The bus stopped again and I heard the door open. We were in the middle of the County Durham Countryside. There were no lights and the moon was hiding behind a cloud. I heard the sound of slow heavy footsteps as another passenger climbed the steps and paid his fare.

I looked across to where the clown, who was still sitting on the floor. His eyes were wide and he was trembling. He scuttled across to me without standing up. We crouched at the back of the bus, peeping above the seat in front to see who was about to share our journey.

We weren’t quite expecting to lock eyes with Frankenstein . It was pointless hiding anymore so the clown and I huddled together on the back seat of the bus. I couldn’t believe I was holding hands with a clown.

To be honest, although the latest passenger looked like Frankenstein, he certainly wasn’t scary. Instead he looked quite sad. He was tall and not very well-coordinated. His head was a little flat on top, and he had a big scar on his forehead, but he looked rather shy.

He sat sideways on the seat in front so he could talk to us. “Hello” he said “my name is Bernard”

The clown and I laughed. Bernard looked hurt and turned his back. “I’m sorry” I said “I didn’t mean to laugh, I just didn’t expect you to be called Bernard. My name is Poppy.”

“Poppy, Poppy.” said the clown “You don’t look like a flower. My name is Jack”

“Jack’s are alway heros and you don’t look like a hero.” I replied, a little annoyed.

Bernard turned around and smiled at us. “I know, everyone thinks I should be called Frankie like the monster.”

I felt safe again and started to think of Herman Munster, from the TV show. Bernard looked like Herman Munster, he wasn’t scary at all.

“What are you laughing at” a voice hissed. An awful voice filled with hatred and venom.

Another passenger had crept aboard, a passenger I really didn’t want to get close to.

 

She slithered down the middle of the bus and made herself comfortable on the back seat next to Jack, who was holding my hand so tightly it hurt.

Her body moved constantly as she rattled and hissed. She was beautiful, but deadly. I was unable to speak. Bernard moved to the front of the bus. I saw Hitler’s reflection in the rear view mirror. He was enjoying the show.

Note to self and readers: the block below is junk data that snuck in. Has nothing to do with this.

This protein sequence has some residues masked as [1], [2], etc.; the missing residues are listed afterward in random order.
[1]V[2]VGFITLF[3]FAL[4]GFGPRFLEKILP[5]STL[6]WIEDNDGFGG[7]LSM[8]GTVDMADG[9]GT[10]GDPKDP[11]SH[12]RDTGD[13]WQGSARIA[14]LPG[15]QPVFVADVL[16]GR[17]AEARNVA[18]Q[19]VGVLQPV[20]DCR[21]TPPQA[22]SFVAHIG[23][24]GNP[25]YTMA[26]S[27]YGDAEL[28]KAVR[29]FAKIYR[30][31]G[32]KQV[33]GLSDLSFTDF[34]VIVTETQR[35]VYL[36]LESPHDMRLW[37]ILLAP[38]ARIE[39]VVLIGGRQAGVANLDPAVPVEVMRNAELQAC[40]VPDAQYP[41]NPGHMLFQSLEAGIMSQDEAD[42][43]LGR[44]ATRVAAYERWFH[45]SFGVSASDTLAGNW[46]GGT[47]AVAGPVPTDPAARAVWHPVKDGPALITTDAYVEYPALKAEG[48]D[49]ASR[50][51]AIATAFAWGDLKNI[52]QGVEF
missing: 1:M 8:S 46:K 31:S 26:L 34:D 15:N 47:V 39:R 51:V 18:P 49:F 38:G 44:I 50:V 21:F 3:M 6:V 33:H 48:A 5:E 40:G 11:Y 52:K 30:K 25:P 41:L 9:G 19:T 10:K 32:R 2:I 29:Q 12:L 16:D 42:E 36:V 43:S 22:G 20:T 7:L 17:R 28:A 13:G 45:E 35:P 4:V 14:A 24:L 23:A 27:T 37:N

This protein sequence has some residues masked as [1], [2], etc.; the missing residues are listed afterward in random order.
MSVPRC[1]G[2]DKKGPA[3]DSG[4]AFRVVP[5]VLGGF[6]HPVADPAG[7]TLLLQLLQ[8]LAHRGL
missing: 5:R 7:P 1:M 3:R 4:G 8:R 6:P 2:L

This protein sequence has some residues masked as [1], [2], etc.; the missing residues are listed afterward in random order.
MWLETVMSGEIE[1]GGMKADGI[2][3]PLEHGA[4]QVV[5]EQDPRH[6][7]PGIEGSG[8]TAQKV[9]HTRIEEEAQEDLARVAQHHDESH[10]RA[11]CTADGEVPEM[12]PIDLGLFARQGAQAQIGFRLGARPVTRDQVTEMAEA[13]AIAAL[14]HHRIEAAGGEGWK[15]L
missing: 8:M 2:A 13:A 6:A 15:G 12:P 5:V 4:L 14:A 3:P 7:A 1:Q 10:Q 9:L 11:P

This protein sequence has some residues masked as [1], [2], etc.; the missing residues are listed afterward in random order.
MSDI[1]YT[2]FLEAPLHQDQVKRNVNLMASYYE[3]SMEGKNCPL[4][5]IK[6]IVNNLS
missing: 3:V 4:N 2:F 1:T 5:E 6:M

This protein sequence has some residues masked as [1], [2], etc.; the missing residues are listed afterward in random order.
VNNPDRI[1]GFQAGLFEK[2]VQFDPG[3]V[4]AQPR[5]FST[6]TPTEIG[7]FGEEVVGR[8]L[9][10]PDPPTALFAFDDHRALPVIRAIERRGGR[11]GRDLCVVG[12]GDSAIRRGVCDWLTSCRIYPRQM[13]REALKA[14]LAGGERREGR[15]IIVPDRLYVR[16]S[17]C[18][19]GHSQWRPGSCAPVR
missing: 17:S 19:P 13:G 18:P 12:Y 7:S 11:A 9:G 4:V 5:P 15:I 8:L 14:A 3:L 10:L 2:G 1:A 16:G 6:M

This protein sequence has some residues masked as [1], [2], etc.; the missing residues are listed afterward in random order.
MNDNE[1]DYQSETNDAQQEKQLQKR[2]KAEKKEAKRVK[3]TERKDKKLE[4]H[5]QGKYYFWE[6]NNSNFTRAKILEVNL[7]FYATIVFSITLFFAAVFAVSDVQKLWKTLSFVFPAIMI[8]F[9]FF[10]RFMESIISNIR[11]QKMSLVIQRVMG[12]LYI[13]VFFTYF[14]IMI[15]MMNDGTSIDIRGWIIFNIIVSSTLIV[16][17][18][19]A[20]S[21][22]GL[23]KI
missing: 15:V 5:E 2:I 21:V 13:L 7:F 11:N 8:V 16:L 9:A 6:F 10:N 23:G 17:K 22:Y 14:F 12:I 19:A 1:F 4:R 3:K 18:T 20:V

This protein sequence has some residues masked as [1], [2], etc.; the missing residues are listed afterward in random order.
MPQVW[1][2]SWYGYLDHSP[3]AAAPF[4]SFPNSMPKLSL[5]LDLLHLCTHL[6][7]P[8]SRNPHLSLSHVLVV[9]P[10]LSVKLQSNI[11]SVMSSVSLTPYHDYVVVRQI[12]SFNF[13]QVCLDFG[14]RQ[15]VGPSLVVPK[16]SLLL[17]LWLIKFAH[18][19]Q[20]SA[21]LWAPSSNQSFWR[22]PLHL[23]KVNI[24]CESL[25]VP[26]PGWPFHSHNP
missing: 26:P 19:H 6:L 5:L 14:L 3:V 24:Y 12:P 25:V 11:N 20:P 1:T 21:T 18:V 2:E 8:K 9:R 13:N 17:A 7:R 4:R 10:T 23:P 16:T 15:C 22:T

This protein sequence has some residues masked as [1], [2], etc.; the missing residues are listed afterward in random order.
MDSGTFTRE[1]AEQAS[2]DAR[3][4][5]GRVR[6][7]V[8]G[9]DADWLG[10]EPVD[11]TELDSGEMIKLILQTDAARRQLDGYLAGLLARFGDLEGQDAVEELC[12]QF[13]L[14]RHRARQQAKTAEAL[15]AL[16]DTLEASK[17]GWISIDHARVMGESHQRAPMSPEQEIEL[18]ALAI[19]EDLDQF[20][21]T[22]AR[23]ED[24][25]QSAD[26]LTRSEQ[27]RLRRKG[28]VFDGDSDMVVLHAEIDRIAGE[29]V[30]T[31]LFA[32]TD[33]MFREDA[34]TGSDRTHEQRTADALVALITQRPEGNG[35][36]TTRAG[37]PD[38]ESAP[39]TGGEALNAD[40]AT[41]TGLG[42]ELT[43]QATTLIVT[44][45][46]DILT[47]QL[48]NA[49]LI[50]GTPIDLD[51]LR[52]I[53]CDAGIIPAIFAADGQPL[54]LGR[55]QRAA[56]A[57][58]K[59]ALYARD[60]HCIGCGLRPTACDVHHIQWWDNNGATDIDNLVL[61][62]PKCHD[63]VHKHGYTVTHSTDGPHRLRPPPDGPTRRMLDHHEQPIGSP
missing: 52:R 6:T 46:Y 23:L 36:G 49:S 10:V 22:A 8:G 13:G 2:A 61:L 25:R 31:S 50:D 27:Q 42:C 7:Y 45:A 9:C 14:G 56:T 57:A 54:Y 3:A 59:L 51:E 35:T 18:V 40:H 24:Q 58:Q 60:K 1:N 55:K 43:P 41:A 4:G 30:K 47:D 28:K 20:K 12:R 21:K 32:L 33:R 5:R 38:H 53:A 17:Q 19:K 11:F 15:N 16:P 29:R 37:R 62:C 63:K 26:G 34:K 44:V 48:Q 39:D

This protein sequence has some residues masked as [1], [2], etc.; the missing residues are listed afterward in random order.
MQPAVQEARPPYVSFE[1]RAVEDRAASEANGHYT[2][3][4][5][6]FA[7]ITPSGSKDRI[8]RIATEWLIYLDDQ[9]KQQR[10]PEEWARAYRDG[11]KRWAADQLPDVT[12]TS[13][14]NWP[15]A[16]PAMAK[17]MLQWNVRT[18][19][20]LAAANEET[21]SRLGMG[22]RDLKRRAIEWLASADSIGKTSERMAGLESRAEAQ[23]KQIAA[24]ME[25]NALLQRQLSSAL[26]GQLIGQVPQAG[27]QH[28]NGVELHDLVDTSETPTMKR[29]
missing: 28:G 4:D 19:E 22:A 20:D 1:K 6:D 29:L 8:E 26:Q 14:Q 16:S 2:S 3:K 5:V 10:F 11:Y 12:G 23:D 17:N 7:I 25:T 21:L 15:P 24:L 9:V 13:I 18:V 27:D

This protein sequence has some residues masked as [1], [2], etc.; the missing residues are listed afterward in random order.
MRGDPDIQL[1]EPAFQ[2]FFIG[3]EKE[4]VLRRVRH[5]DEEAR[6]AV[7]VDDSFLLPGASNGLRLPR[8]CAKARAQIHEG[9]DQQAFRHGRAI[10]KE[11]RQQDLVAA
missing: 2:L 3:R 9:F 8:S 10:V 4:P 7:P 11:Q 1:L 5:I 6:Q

I have fun with my blogs and I hope you do too! Writing gives me great pleasure. It allows me to escape from everyday life and fantasize. It is also a great way to practice my writing skills and practise makes perfect. 

My first two short stories are available on Amazon for a little while longer. In March, my first full lenght nove ‘Dead of July”(Preview) Dead of July will be released and my short stories will be taken down to re-edit. I am also in the process of writing my second novel ‘September Souls’ which is set in the London Blitz. Follow my blog and have fun with me. 

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Bedlam and its Ghosts!

Bethlem Royal Hospital, near Shirley, taken 7 ...

Image via Wikipedia

Bethlem Royal Hospital (bĕth`ləm), the oldest institution for the care and confinement of the mentally ill in England, and one of the oldest in Europe. A priory in 1247, the building was converted to its later usage c.1400. The hospital moved in 1675, in 1815, and to its present location near Croydon in 1930. The word bedlam, which is derived from the hospital’s name, has long been applied to any place or scene of wild turmoil and confusion. Presently, Bethlem Royal Hospital is connected with the Univ. of London’s Institute of Psychiatry, and is part of the Maudsley Hospital.

When I was a kid I remember my mum using the word ‘bedlam’.

Photo from 'A Symphony of Ghosts'

It was a very common word back in the sixties. I think it is also a very British word as I don’t hear it so much now I live in the US.

I can only imagine the ghosts that wander the halls and passageways of this place. The poor unfortunate mentally insane residents, who were committed to spend their lives in that horrific place, were not well cared for. After enduring years of cruelty they often died terrible deaths. 

Bedlam

My curiosity is piqued and now I will have to find time to research Bedlam, and the ghosts that roam there.

It’s very name chills me.